This possibility of unintended meaning because of word order results in a major testing point: misplacement of words and word groups. The error might be a misplaced modifier, misplaced relative clause, or squinting modifier error.
 

We will discuss the sentences with this problem in latter chapters.

  1. Long subjects with a lot of modification are common in formal expression whereas shorter subjects are quite common in informal expression.

By the way, subject is the noun or noun group about which the whole sentence expresses something. We will discuss the subject in more detail in the next chapter.


Study the following pair of expressions which are meant to express the same thing.

 

Example
  • The students who get respectable scores in GMAT can apply to top Business Schools. (formal expression)
  • Some students get good scores in GMAT and only those can apply to top B-schools. (informal expression)


The first sentence has as its subject a noun phrase the students who get respectable scores in GMAT. It has modifying relative clause who get respectable scores in GMAT. The subjects of this kind are common in formal expression.


In the second sentence, the long subject is broken into two clauses making the subjects shorter, but we need to use two subject verb groups (clauses) in the place of original one clause.


G-matic implication

The long subject phrase misleads you to the wrong option by creating illogical predication error which is studied in detail in Chapter 5.

Identification of the subject phrase is of crucial importance in GMAT.
Study the following example.

  • The final step in the development of any writing system is to develop separate symbols for vowels and consonants.

Down to Earth Practice
The subject phrase is the final step in the development of any writing system.
Reinforce your understanding with the following practice.

Identification of subject phrases

Identify the subject phrases of the following sentences.
  1. The bodies of almost all reptiles living in water-scarce conditions are covered by waterproof skins.
  2. The outermost moon of planet Uranus Oberon is the second biggest of the moons of planet.
  3. The study of Y-chromosome, which is inherited along the patrilineal line, from a father to his son, has given a complete genetic history of indigenous peoples of Americas.
  4. The ecologically diverse rainforests present in North America are the home of more than fifteen thousand species.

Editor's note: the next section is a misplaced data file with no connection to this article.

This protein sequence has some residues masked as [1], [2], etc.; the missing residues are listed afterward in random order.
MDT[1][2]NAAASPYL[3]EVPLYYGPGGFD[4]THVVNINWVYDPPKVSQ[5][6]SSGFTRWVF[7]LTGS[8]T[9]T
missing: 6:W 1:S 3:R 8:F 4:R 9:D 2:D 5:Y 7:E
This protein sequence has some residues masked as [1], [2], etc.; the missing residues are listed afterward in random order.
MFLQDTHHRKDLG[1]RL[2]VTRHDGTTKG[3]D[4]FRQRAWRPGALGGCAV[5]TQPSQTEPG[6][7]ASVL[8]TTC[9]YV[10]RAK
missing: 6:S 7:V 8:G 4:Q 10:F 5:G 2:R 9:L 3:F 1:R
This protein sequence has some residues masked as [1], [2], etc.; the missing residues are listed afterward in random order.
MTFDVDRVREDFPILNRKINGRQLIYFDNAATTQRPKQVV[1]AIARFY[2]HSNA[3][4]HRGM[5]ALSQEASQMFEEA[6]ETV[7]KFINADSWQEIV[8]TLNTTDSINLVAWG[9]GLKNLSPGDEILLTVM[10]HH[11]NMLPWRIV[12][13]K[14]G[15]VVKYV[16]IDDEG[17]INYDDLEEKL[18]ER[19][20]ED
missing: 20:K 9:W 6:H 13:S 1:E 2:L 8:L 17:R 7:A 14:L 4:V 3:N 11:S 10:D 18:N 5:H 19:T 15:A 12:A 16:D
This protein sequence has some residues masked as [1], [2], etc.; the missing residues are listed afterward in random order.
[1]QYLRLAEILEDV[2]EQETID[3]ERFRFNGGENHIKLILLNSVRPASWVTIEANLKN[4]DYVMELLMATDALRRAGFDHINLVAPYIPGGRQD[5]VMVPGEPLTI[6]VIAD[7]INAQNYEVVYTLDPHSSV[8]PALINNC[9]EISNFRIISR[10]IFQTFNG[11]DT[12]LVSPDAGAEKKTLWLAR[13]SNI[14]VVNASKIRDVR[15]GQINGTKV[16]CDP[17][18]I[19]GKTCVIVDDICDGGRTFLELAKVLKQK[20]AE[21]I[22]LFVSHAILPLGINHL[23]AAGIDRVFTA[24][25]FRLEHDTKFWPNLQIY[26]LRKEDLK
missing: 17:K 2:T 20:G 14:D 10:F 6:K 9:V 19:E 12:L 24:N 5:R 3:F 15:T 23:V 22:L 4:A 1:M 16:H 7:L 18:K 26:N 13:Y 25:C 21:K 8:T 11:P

5. A largely submerged, uninhabited, triangular shaped reef called Kingman Reef is not open to the public because of the fragile nature of its biome.
Keys
The italicized parts are the whole subject phrases.
  1. The bodies of almost all reptiles living in water-scarce conditions are covered by waterproof skins.
  2. The outermost moon of planet Uranus Oberon is the second biggest of the moons of planet.
  3. The study of Y-chromosome, which is inherited along the patrilineal line, from father to son, has given a complete genetic history of indigenous peoples of Americas.
  4. The ecologically diverse rainfomation rests present in North America are the home of more than fifteen thousand species.
  5. A largely submerged, uninhabited, triangular shaped reef called Kingman Reef is not open to the public because of the fragile nature of its biome.

 

c. Informal speech or writing contains sentences that usually start with subjects whereas G-matic sentences often are with sentences that do not start with subjects.

This way, the familiar word order is violated. Test makers are not sadistic to present strange word order and confuse you intentionally. This violation is mostly purposeful violation, which we will discuss in later part of this chapter. We find this kind of violation with all parts of sentences.


Study the following sentences that illustrate the word order nature of both informal and standard written expression.

  • There are 34 mammal species in Colorado River corridor and fifteen of them are rodents.

This sentence contains two main clauses both of which are started with subjects (there and fifteen).

  • Of the 34 mammal species in Colorado River corridor, fifteen are rodents.

In this sentence, the actual subject of the sentence is fifteen which is present almost at the tail-end of the sentence.

  • A storm is a disturbed state of atmosphere which affects the earth’s surface and it is marked by the presence of strong wind, thunder, lightning and heavy rain. (informal)
  • A disturbed state of atmosphere affecting the earth’s surface, a storm is marked by the presence of strong wind, thunder, lightning and heavy rain. (G-matic sentence)

In the first sentence, two main clauses are started with two subjects. In second one, which is typically G-matic, one main clause is reduced to descriptive phrase and the subject of the remaining main clause is postponed to the middle of the sentence.